Having worked for an organization that received government grant money for projects – and had strict accounting controls for charging purchases against those funds – I can understand the inconvenience caused when a supplier submits an invoice extremely late. However, I respectfully disagree with some of the advice in the blogosphere on how to handle late invoices.
This advice started with a post on the Vendor Management Office blog. The blog began with a very thoughtful citation of a Virginia state law that considers invoices submitted up to five years late to be legally enforceable for payment. Good stuff to know!
Notwithstanding this law, the blog then goes on to provide tactics for purchasing professionals to weasel out of their legal payment obligations. I was a little surprised by some components of this advice, which included threatening to cease doing business with the supplier and taunting the supplier to file a lawsuit, as I consider myself a fan of the author – one of the few individuals in the world I would consider for Next Level Purchasing’s open Director of Education position.
Then, Spend Matters dedicated a post of its own to sharing highlights from the Vendor Management Office post, calling the tactics “sage advice.” But is it sage advice?
Maybe in the “caveman days of purchasing,” where the only performance indicator was cost savings and a forgiven invoice could add a couple hundred bucks to your cost savings total, it was sage advice. The “caveman buyers” of years gone by would wait for a supplier to falter just so they could screw them out of a few pennies to add to that cost savings tally.
But, in today’s world where collaborative supplier relationships are more important than ever, is it sage advice to refuse to pay for goods or services that you’ve received and are legally obligated to pay for?
I think not – unless you want “caveman suppliers” who wait for you to mess up so they can stick it to you.
As a very frank side note, I don’t really think that Jason from Spend Matters considers these tactics to be “sage advice.” Otherwise, he wouldn’t have ended his post by writing “Just please be sure to don’t use any of these techniques against any business I’m a part of, now will you!”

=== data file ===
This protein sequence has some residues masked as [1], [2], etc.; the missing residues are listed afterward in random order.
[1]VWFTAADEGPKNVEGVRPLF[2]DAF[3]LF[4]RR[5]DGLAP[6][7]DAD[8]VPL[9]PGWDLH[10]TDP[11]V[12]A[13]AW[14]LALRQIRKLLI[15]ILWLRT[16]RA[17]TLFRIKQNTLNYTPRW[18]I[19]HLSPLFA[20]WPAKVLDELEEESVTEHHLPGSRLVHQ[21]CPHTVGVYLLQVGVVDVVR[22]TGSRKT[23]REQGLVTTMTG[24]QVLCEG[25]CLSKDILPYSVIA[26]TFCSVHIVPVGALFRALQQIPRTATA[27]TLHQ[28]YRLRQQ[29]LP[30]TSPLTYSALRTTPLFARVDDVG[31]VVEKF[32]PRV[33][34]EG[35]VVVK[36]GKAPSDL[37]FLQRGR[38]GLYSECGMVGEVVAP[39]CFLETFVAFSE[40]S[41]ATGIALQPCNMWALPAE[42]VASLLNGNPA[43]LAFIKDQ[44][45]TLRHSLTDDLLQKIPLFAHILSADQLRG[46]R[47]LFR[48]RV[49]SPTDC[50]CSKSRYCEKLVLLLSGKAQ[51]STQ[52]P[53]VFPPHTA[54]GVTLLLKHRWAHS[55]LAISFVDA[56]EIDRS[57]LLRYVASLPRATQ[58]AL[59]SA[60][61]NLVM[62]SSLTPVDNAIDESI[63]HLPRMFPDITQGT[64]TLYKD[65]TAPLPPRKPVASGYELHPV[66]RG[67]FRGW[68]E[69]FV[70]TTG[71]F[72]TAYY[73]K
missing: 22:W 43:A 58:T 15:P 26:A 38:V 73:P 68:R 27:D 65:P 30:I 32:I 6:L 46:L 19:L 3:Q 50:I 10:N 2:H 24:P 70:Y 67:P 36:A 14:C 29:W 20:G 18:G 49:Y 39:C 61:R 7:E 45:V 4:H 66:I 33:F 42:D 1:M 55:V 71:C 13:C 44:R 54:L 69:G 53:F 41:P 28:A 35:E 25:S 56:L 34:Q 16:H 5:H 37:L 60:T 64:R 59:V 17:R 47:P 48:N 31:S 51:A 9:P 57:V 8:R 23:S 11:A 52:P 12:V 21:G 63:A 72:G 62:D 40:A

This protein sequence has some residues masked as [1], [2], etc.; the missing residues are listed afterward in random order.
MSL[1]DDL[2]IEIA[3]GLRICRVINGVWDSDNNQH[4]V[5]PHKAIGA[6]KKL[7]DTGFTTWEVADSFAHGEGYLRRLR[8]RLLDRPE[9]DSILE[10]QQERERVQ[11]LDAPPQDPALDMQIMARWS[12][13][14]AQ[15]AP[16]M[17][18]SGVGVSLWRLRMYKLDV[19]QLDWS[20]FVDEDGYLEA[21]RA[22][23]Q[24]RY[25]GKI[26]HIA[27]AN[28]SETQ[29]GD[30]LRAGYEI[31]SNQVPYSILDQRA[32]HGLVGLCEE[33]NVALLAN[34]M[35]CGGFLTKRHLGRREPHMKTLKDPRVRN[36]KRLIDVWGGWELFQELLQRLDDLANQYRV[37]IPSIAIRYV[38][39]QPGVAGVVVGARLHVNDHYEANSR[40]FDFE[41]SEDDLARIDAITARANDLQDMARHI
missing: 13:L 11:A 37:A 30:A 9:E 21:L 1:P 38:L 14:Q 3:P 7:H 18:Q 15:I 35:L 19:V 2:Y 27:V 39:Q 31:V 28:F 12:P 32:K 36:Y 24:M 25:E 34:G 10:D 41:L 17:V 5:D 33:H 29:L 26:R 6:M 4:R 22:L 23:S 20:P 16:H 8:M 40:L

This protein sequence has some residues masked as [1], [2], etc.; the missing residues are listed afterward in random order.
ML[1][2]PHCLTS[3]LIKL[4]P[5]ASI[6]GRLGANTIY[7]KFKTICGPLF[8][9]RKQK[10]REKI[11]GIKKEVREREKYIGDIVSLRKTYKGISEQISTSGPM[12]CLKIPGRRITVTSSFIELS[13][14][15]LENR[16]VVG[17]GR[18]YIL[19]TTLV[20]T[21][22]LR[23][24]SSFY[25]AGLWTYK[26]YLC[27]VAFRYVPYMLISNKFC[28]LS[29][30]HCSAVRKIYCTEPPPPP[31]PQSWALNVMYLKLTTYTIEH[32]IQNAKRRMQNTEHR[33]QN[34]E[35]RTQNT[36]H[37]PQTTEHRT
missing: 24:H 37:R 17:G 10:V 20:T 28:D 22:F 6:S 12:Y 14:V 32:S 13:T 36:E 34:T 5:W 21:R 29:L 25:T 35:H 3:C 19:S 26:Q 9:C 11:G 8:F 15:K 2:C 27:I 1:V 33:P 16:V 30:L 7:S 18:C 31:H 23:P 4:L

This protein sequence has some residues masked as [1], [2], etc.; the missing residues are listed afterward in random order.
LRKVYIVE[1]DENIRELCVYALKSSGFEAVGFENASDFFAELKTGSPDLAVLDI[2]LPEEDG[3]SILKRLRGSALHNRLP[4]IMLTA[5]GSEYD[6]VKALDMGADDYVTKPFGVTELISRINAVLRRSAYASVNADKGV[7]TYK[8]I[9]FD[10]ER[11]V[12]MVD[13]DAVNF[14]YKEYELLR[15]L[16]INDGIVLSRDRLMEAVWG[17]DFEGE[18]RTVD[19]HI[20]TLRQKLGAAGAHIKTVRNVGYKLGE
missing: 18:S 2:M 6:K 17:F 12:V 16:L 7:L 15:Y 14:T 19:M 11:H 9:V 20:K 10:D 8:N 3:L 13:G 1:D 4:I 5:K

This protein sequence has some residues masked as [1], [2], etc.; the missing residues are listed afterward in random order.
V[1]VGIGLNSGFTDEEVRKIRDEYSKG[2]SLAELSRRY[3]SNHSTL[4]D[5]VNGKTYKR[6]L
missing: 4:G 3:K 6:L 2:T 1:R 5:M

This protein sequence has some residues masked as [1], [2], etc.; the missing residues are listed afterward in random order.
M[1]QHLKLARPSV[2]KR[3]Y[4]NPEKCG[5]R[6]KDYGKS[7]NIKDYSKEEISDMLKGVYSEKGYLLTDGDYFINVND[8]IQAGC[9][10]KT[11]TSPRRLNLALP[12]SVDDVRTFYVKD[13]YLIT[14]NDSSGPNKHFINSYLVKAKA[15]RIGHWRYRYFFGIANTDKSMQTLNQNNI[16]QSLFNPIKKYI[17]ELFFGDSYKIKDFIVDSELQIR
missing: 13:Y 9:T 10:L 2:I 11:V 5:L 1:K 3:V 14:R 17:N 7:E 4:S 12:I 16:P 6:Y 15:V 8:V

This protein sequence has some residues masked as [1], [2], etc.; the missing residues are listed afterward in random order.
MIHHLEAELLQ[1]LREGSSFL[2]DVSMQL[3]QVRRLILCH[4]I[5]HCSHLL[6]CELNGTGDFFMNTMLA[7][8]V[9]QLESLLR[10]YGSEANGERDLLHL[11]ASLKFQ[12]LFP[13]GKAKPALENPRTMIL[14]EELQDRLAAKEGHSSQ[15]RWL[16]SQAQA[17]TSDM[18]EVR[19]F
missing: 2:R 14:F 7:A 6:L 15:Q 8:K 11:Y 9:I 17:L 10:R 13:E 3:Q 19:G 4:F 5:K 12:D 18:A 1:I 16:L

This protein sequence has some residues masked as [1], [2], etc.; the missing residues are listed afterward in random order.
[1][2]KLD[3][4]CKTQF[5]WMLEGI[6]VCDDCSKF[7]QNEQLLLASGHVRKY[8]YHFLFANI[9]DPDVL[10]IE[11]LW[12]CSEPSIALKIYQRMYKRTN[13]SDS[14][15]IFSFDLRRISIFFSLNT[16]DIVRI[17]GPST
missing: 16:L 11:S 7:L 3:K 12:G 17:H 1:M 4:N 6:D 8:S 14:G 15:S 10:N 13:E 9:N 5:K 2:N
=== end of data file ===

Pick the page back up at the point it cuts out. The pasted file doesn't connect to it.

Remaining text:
Jason doesn’t want or deserve to be cheated out of money he is legally owed and neither do the suppliers who you will certainly someday call at 4:30PM on a Friday afternoon with an emergency order or expediting request. Plus, those of you whose finance departments have recently forced you to unpopularly extend payment terms with your suppliers from a standard of net 30 days to net 60 days or net 90 days or more know that a supplier that submits an invoice late is kind of doing you a favor!
Despite my disagreement with most of the tactics in the Vendor Management Office post, there was actually one brilliant piece of advice saved for the end. It stated:
“As a preventative measure, you can contract around your state laws by including something similar to the following in your contracts with suppliers:
‘Supplier acknowledges that it must submit invoices on a timely basis to Customer so as to avoid any unnecessary business hardship on Customer. Notwithstanding the laws of the state of [insert state here] and Supplier’s rights to collect on debts, Supplier hereby agrees that Customer shall not be required to pay any invoices submitted by Supplier that are submitted by Supplier more than twelve (12) months following the date that the goods or services, as the case may be, were provided by Supplier.’”
This I agree with wholeheartedly and think that you should include this clause in your contract templates and purchase order terms and conditions!
Because, as I alluded to at the beginning of this article, it IS a problem for some organizations to be billed after grants, budgets, etc. have been closed. If a supplier agrees to a prompt billing obligation, agrees to the consequences in advance, and fails, then you aren’t screwing them out of anything because you are not legally obligated to pay them.
If circumstances permit, you should still try to be reasonable and pay them. But, if you can’t, then you know that you are not thumbing your nose at a legal obligation.
Leave the nose-thumbing to the caveman buyers.
To Your Career,
Charles Dominick, SPSM
President & Chief Procurement Officer
Next Level Purchasing, Inc.
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